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Charmaine Yoest led an organization single-mindedly devoted to the cause of making state laws as pro-life as possible.
WASHINGTON — The White House on Friday announced the latest round of expected nominations for the Trump administration and among them, listed at the very bottom of a press release, is Charmaine Yoest, a woman who has served as the chief architect for more than 300 abortion restrictions at the state level—perhaps more than any other pro-life advocate—over the course of her career. Her nomination is for a top communication post at the Department of Health and Human Services.
Yoest—who is described in the release as Dr. Yoest, although her degree is a Ph.D. in politics, not medicine—formerly served as the president and CEO of Americans United for Life, which is described in the White House release as a “public interest law firm.” That description doesn’t quite tell the whole truth.
In reality, AUL is an organization single-mindedly devoted to the cause of making state laws as pro-life as possible. To accomplish that goal, AUL has homed in on a quiet but incredibly effective strategy of circulating model legislation on topics ranging from “abortion reversal” to provisions that require doctors who perform the procedure to obtain admitting privileges at nearby hospitals. Legislation written by AUL frequently goes against the medical community’s accepted practices, and has been shown to make abortion procedures prohibitively expensive for physicians and clinics.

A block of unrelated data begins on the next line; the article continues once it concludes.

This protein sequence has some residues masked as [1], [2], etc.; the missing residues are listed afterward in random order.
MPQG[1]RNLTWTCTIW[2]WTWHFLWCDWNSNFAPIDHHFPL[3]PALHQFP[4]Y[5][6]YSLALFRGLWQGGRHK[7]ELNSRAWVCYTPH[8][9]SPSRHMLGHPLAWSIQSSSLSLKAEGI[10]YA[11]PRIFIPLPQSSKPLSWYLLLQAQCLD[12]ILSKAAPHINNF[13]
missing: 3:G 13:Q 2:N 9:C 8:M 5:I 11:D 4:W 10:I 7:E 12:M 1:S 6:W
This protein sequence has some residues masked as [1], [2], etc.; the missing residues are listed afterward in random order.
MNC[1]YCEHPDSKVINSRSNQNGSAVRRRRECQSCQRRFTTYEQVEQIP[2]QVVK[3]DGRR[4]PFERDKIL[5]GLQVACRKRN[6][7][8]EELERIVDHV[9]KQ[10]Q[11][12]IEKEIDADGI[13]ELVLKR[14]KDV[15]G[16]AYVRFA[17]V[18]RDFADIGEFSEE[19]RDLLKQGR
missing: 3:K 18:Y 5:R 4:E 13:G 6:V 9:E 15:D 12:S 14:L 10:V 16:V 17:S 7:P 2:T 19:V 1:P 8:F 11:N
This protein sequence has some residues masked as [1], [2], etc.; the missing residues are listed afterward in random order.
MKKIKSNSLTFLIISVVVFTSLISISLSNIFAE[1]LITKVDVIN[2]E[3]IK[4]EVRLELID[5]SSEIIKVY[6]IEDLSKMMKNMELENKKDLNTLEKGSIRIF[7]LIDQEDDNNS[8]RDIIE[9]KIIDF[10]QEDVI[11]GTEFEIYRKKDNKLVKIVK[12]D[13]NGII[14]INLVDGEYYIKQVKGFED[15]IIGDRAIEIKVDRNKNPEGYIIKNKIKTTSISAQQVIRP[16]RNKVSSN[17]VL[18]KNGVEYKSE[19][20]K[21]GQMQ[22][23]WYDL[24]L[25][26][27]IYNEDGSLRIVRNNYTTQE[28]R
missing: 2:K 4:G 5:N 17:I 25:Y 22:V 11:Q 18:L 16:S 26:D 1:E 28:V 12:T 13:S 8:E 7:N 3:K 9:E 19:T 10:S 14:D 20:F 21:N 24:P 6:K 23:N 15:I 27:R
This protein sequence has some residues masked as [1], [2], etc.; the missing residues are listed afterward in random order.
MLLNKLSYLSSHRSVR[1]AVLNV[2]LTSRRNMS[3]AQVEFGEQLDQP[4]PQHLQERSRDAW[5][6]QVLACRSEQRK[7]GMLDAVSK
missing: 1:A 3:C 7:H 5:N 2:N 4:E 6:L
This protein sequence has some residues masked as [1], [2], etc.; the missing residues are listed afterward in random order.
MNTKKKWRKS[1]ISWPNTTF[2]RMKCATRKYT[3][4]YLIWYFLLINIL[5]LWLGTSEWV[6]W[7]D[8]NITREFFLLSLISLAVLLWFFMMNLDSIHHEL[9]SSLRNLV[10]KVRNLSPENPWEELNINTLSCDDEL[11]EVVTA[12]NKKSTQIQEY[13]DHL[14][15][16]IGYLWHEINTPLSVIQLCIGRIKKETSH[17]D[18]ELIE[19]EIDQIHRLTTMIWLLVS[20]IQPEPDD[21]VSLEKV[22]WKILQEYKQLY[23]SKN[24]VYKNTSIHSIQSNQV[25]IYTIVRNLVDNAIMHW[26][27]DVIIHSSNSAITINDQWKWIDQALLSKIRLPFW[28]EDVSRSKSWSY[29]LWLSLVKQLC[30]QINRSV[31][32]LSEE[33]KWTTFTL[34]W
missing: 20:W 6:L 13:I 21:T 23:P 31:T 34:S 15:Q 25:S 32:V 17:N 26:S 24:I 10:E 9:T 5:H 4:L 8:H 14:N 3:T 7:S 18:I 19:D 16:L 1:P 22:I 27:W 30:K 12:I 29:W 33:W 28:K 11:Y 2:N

The AUL has been involved with a mandate in Texas that requires women seeking an abortion to undergo a sonogram, hear the physician describe the state of the fetus, and wait 24 hours before the procedure could be available to them. And, AUL-crafted legislation in Idaho, Nebraska, Virginia and other states allows state insurance exchanges to exclude companies that cover abortions.
Here’s an incomplete list of the pieces of model legislation available to order:
In March, Route Fifty wrote about a bill in Utah that bears a striking resemblance to a piece of model legislation created by AUL. The bill, which Gov. Gary Herbert signed into law, requires doctors to inform their patients undergoing medical abortions—that is, abortions by way of pill, rather than a surgical procedure—that the processes can be “reversed” should the women begin to regret their decision.
The corresponding AUL legislation is called the “Abortion-Inducing Drugs Information and Reporting Act.” The science behind this proposal is based on just a single study consisting of six women, and the mainstream medical community is unified in its condemnation of the practice.
In total, the group has an incredibly successful track record. In 2011, 22 states states enacted a record 86 measures, and in an interview with The Christian Science Monitor in that same year, Yoest boasted that 22 of those measures began in some form with AUL.
Quinn Libson is a Staff Correspondent for Government Executive’s Route Fifty and is based in Washington, D.C.